She nodded. 

"They've got him, so he can't do you any harm, and this police lady will be with you the whole time, alright?"

Again, with the tiniest movement, she nodded her approval, and we set off for hospital in an impenetrable silence. As we arrived, she finally spoke.

"You know what this was all about?" Now she was practically shouting. "He didn't want me to go to out to work. He didn't want me to ever leave the house. All he'd do is scream 'What do you want to go to work for?' or 'What do you think you can do that's any good?'"

She dried her eyes, summoning up the courage to speak out.

"I told him I wanted to do what you guys do. I told him that I was learning to drive so that I could work on an ambulance. Do you know what he did? He slapped me round the face and threw the glass at me! Told me that now I've got a reason to be on an ambulance." She stopped and took a deep breath.

"I'll show him!" She said. "I'll prove to him that I don't need him, or his approval. And while he sits in jail, I swear I'll be the best damned paramedic there is!"

From what I've heard, she's kept her vow. 


Anonymous said...

The courage of a victim throwing off her shackles. I look forward to working with her. Even though I will never know who she is.

Oneunder said...

The courage of a victim throwing off her shackles. I look forward to working with her. Even though I will never know who she is.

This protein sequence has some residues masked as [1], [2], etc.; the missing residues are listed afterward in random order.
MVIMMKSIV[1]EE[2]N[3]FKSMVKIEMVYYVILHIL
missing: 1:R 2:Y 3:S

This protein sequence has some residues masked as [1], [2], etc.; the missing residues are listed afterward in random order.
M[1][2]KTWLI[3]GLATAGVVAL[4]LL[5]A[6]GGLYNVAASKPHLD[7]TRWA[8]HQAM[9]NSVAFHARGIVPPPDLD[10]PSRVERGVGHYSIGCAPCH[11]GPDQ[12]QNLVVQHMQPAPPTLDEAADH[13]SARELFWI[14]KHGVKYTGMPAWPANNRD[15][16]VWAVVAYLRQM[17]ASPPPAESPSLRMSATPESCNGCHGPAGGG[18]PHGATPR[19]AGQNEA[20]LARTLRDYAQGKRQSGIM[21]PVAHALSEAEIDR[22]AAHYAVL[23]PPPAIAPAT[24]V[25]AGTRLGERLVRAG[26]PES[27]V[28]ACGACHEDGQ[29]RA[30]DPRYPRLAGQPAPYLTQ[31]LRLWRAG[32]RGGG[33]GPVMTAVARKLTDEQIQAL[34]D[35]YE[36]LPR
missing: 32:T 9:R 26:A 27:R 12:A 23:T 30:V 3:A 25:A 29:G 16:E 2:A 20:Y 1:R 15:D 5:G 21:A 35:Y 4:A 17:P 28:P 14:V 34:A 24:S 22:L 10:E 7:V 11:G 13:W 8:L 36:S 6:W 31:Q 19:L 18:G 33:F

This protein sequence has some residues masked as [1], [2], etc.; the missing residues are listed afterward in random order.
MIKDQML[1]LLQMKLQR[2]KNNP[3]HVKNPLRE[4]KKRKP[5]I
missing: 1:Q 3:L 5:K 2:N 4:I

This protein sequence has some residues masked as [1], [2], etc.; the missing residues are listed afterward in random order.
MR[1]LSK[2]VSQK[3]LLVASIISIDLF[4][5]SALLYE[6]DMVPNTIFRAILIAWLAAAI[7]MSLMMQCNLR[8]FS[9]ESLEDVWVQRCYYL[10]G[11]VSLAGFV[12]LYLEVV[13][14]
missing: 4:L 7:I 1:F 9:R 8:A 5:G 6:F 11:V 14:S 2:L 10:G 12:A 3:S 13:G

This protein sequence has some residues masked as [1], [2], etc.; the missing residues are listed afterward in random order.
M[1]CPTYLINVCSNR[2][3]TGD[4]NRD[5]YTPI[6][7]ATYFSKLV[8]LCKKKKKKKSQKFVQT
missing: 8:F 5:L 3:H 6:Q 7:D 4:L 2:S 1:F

Unlimited-Unscheduled Hours said...

As shall I. Please do, if you can, find out if she learned to 'drive' and is on the truck. We need to see these folks succeed.

Anonymous said...

If she can do it, so can I!! Have had 5 rejections from Uni's this year, not giving up tho.

InsomniacMedic said...

She has indeed thrown off her shackles, learnt to drive, and is now a fully-fledged member of EMS. I haven't had the chance to meet her since, but look forward to the day we do meet!

Anonymous said...

omg good for her
good can come from the bad stuff
as my daughters tattoo says
*if you dream it you can do it*
or something like that
bless that lady and if you ever meet her please send her a hug from me.

minimedic said...

It's a domestic abuse success story: not only did she realize that she deserved better than this douchebag, but she decided to pursue her dreams.

You go, girl. Yo go.

Michael Morse said...

Sometimes, when I'm writing a post, I just know I'm on to something good from the emotion it evokes while I'm writing it. I feel the same thing when I read most of yours. Thank you for sharing.

northernLAD said...

Top Lass!

Wanna_Be_Medic said...

Wow - that is all that I can think! She should be an inspiration to us all, you can do ANYTHING if you put your mind to it!

Can't wait to become a medic!

And insomniacmedic, your writing style is AMAZING I wish I could write the way you do....

kent tech said...

Its a shame that others that suffer from domestic abuse cannot have this girl's courage and strength.
It gets frustrating out on the road sometimes when we deal with these situations.
But then again we are not there to judge and we are supposed to stay impartial, its bloody difficult to do when all you want to do is knock-out the git that caused the harm